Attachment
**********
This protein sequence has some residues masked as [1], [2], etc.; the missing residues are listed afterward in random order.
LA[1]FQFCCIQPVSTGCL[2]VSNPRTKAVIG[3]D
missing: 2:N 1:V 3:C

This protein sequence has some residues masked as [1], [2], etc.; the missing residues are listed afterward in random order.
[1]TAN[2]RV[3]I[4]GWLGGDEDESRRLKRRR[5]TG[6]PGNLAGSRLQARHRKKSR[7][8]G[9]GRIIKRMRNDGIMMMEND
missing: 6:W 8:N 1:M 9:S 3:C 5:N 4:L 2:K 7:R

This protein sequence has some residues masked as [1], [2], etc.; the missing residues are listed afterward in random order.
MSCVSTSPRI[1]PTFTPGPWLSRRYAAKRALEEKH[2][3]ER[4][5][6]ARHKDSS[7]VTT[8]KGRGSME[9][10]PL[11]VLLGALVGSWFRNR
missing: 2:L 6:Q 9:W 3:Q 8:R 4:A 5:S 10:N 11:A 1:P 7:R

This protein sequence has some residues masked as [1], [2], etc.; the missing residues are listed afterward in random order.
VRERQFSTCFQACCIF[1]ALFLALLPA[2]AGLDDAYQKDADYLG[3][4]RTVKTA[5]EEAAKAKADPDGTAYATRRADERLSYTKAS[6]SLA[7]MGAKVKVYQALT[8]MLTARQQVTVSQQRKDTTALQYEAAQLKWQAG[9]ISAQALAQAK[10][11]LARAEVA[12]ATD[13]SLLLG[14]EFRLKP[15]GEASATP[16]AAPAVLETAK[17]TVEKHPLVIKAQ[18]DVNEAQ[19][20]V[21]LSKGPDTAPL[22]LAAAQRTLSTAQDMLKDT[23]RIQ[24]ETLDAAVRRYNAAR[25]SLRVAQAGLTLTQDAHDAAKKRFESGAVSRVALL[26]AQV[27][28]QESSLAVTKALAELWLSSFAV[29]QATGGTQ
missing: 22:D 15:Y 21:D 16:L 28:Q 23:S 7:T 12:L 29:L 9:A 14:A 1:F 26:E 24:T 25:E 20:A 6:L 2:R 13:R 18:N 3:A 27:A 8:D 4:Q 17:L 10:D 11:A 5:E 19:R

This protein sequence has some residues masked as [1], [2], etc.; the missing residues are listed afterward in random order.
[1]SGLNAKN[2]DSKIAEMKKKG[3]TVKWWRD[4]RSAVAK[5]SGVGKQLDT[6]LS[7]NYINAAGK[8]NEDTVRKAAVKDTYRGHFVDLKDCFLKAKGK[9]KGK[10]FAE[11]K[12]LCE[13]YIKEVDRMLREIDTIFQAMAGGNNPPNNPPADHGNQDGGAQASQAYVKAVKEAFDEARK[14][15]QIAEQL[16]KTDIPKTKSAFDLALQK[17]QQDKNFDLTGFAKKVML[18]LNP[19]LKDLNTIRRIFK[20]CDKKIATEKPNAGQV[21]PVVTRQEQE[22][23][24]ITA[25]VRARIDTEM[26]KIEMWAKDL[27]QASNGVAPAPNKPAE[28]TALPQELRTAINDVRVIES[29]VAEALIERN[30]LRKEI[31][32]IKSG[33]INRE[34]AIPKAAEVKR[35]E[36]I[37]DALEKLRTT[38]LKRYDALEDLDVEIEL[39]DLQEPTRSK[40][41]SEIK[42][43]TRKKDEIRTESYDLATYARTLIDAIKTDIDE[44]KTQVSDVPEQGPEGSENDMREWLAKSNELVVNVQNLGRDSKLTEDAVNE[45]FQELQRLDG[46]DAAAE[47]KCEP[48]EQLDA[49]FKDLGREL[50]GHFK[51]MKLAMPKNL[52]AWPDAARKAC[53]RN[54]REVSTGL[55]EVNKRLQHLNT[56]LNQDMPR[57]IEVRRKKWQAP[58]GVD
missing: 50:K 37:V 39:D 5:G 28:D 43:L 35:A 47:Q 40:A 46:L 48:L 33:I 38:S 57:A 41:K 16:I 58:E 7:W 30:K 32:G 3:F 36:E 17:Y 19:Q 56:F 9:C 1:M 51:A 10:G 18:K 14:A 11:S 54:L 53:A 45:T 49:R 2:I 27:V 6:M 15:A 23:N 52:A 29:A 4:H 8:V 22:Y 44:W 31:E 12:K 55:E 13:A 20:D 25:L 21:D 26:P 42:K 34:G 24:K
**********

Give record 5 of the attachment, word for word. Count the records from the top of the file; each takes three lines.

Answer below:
This protein sequence has some residues masked as [1], [2], etc.; the missing residues are listed afterward in random order.
[1]SGLNAKN[2]DSKIAEMKKKG[3]TVKWWRD[4]RSAVAK[5]SGVGKQLDT[6]LS[7]NYINAAGK[8]NEDTVRKAAVKDTYRGHFVDLKDCFLKAKGK[9]KGK[10]FAE[11]K[12]LCE[13]YIKEVDRMLREIDTIFQAMAGGNNPPNNPPADHGNQDGGAQASQAYVKAVKEAFDEARK[14][15]QIAEQL[16]KTDIPKTKSAFDLALQK[17]QQDKNFDLTGFAKKVML[18]LNP[19]LKDLNTIRRIFK[20]CDKKIATEKPNAGQV[21]PVVTRQEQE[22][23][24]ITA[25]VRARIDTEM[26]KIEMWAKDL[27]QASNGVAPAPNKPAE[28]TALPQELRTAINDVRVIES[29]VAEALIERN[30]LRKEI[31][32]IKSG[33]INRE[34]AIPKAAEVKR[35]E[36]I[37]DALEKLRTT[38]LKRYDALEDLDVEIEL[39]DLQEPTRSK[40][41]SEIK[42][43]TRKKDEIRTESYDLATYARTLIDAIKTDIDE[44]KTQVSDVPEQGPEGSENDMREWLAKSNELVVNVQNLGRDSKLTEDAVNE[45]FQELQRLDG[46]DAAAE[47]KCEP[48]EQLDA[49]FKDLGREL[50]GHFK[51]MKLAMPKNL[52]AWPDAARKAC[53]RN[54]REVSTGL[55]EVNKRLQHLNT[56]LNQDMPR[57]IEVRRKKWQAP[58]GVD
missing: 50:K 37:V 39:D 5:G 28:D 43:L 35:A 47:Q 40:A 46:L 48:L 33:I 38:S 57:A 41:K 16:I 58:E 7:W 30:K 32:G 3:F 36:E 17:Y 19:Q 56:F 9:C 1:M 51:A 10:G 18:K 14:A 11:S 54:L 53:A 45:T 49:R 2:I 27:V 6:M 15:A 23:N 52:A 29:A 4:H 8:V 22:Y 44:W 31:E 12:K 55:E 13:A 20:D 25:L 21:D 26:P 42:K 34:G 24:K